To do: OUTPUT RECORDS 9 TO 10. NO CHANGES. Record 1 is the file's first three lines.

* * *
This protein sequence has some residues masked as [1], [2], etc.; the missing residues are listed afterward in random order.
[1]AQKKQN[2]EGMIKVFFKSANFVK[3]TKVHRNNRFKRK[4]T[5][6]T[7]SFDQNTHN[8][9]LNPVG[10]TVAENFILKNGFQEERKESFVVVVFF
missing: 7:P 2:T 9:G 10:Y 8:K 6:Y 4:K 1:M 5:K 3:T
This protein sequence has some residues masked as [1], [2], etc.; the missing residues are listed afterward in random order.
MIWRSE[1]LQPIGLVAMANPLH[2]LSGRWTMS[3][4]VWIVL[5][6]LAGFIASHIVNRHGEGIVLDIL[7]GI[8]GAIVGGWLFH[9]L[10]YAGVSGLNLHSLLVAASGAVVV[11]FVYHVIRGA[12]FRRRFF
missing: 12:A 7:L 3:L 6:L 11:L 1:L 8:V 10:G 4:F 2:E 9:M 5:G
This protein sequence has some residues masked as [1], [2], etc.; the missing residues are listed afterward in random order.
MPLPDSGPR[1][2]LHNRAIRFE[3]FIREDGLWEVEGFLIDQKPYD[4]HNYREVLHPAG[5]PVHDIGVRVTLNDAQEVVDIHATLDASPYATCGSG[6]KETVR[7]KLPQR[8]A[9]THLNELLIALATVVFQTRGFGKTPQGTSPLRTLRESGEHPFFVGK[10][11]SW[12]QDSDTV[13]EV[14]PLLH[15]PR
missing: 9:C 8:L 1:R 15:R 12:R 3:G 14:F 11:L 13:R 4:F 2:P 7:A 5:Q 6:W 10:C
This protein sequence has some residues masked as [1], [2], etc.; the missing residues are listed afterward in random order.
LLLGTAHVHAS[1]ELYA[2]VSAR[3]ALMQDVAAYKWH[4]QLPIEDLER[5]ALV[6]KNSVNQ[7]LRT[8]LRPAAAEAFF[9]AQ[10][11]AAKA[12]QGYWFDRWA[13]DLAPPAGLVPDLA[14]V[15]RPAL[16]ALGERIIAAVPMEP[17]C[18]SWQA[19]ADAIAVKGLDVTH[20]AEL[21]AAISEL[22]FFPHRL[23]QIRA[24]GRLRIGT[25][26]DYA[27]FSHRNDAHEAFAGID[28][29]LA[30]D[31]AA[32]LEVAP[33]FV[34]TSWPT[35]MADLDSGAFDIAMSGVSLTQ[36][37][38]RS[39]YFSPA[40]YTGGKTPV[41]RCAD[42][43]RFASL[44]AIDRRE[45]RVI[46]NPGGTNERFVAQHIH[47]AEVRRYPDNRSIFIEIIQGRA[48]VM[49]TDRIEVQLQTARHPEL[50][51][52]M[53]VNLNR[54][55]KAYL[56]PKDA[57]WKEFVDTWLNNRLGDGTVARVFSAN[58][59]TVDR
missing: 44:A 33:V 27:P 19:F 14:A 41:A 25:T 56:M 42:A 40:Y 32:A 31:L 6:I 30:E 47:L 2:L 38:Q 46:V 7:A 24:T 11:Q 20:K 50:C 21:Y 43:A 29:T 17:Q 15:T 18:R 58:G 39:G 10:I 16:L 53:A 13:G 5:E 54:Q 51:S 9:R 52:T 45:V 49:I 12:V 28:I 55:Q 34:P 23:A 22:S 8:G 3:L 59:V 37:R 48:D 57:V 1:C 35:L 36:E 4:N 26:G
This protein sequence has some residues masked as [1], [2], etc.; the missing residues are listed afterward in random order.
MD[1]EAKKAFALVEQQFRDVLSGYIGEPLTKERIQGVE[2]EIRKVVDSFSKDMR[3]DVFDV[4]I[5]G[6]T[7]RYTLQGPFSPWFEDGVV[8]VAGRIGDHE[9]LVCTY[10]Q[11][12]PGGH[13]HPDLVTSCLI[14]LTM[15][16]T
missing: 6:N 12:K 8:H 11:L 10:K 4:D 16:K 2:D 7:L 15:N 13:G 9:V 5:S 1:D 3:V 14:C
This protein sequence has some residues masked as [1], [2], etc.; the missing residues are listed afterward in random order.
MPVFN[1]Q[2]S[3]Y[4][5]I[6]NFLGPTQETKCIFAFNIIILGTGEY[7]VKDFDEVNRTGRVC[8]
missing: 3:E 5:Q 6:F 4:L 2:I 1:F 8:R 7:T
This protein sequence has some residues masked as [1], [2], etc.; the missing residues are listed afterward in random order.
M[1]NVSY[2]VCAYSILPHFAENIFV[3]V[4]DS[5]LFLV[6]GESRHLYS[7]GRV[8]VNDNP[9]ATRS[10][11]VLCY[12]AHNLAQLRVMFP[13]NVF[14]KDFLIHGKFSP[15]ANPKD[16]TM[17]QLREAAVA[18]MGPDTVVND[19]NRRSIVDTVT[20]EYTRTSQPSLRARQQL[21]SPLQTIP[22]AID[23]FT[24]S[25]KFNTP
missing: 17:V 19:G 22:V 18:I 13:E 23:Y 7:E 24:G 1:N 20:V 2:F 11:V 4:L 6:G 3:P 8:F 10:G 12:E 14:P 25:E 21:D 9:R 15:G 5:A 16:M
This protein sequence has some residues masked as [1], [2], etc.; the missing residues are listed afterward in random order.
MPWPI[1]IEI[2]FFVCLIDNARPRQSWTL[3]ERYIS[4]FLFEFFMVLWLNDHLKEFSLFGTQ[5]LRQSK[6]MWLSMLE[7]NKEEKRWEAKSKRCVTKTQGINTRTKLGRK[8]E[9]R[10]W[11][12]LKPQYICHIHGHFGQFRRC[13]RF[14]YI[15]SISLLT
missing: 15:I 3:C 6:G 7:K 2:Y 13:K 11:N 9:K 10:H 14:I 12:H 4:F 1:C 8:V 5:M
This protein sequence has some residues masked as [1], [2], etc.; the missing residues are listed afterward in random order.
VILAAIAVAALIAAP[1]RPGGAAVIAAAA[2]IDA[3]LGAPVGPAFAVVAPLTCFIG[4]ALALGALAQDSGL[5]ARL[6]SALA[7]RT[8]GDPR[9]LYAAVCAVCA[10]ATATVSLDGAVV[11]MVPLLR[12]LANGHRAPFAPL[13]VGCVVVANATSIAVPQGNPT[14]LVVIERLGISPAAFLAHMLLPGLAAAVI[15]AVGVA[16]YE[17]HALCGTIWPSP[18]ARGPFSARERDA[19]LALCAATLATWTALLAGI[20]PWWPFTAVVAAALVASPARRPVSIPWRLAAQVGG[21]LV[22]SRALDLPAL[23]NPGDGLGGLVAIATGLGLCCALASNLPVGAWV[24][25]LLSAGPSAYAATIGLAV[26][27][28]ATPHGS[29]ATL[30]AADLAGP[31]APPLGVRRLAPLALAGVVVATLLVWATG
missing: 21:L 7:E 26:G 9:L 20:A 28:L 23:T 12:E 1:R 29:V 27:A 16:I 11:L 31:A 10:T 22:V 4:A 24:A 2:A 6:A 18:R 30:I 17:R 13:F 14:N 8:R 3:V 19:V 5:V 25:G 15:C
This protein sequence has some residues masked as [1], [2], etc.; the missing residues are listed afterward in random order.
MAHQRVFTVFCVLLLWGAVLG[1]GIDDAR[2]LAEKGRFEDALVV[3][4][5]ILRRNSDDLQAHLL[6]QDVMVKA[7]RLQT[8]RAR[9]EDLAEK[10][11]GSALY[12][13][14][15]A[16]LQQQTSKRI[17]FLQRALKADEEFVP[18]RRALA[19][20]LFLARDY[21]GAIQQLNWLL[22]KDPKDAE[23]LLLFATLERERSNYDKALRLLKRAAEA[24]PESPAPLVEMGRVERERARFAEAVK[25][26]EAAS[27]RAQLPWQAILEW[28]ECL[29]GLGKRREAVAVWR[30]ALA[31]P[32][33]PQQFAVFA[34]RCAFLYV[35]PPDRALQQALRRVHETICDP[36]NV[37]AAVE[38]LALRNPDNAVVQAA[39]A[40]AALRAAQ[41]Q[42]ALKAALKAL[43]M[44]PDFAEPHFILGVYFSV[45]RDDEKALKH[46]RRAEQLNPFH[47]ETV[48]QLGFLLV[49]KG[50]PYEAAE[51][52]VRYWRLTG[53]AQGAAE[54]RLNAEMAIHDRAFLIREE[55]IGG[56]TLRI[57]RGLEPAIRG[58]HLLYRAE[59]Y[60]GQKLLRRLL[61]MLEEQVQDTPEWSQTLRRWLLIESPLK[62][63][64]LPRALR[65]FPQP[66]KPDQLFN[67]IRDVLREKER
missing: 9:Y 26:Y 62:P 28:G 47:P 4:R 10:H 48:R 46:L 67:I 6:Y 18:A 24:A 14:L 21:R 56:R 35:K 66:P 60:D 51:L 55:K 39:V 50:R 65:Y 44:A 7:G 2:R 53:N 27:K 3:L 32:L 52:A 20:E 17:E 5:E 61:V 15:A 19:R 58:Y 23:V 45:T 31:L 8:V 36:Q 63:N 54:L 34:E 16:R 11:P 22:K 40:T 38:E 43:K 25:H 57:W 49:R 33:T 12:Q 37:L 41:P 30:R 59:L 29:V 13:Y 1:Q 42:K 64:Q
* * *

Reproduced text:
This protein sequence has some residues masked as [1], [2], etc.; the missing residues are listed afterward in random order.
VILAAIAVAALIAAP[1]RPGGAAVIAAAA[2]IDA[3]LGAPVGPAFAVVAPLTCFIG[4]ALALGALAQDSGL[5]ARL[6]SALA[7]RT[8]GDPR[9]LYAAVCAVCA[10]ATATVSLDGAVV[11]MVPLLR[12]LANGHRAPFAPL[13]VGCVVVANATSIAVPQGNPT[14]LVVIERLGISPAAFLAHMLLPGLAAAVI[15]AVGVA[16]YE[17]HALCGTIWPSP[18]ARGPFSARERDA[19]LALCAATLATWTALLAGI[20]PWWPFTAVVAAALVASPARRPVSIPWRLAAQVGG[21]LV[22]SRALDLPAL[23]NPGDGLGGLVAIATGLGLCCALASNLPVGAWV[24][25]LLSAGPSAYAATIGLAV[26][27][28]ATPHGS[29]ATL[30]AADLAGP[31]APPLGVRRLAPLALAGVVVATLLVWATG
missing: 21:L 7:E 26:G 9:L 20:A 28:L 23:T 12:E 1:R 29:V 27:A 16:I 11:L 31:A 10:T 22:V 4:A 24:A 2:A 6:A 18:R 30:I 17:R 13:F 14:N 8:R 3:V 19:V 5:V 25:G 15:C
This protein sequence has some residues masked as [1], [2], etc.; the missing residues are listed afterward in random order.
MAHQRVFTVFCVLLLWGAVLG[1]GIDDAR[2]LAEKGRFEDALVV[3][4][5]ILRRNSDDLQAHLL[6]QDVMVKA[7]RLQT[8]RAR[9]EDLAEK[10][11]GSALY[12][13][14][15]A[16]LQQQTSKRI[17]FLQRALKADEEFVP[18]RRALA[19][20]LFLARDY[21]GAIQQLNWLL[22]KDPKDAE[23]LLLFATLERERSNYDKALRLLKRAAEA[24]PESPAPLVEMGRVERERARFAEAVK[25][26]EAAS[27]RAQLPWQAILEW[28]ECL[29]GLGKRREAVAVWR[30]ALA[31]P[32][33]PQQFAVFA[34]RCAFLYV[35]PPDRALQQALRRVHETICDP[36]NV[37]AAVE[38]LALRNPDNAVVQAA[39]A[40]AALRAAQ[41]Q[42]ALKAALKAL[43]M[44]PDFAEPHFILGVYFSV[45]RDDEKALKH[46]RRAEQLNPFH[47]ETV[48]QLGFLLV[49]KG[50]PYEAAE[51][52]VRYWRLTG[53]AQGAAE[54]RLNAEMAIHDRAFLIREE[55]IGG[56]TLRI[57]RGLEPAIRG[58]HLLYRAE[59]Y[60]GQKLLRRLL[61]MLEEQVQDTPEWSQTLRRWLLIESPLK[62][63][64]LPRALR[65]FPQP[66]KPDQLFN[67]IRDVLREKER
missing: 9:Y 26:Y 62:P 28:G 47:P 4:R 10:H 48:R 46:L 67:I 6:Y 18:A 24:A 14:L 21:R 56:R 35:K 66:P 60:D 51:L 55:K 39:V 50:R 65:Y 44:A 7:G 2:R 53:N 27:K 3:L 32:L 52:A 20:E 17:E 5:E 61:V 15:A 19:R 58:Y 23:V 45:T 31:L 8:V 36:Q 63:N 54:L 34:E 16:R 11:P 22:K 40:T 38:E 43:K 25:H 57:W 49:R 33:T 12:Q 37:L 41:P 30:R 59:L 29:V 13:Y 1:Q 42:K 64:Q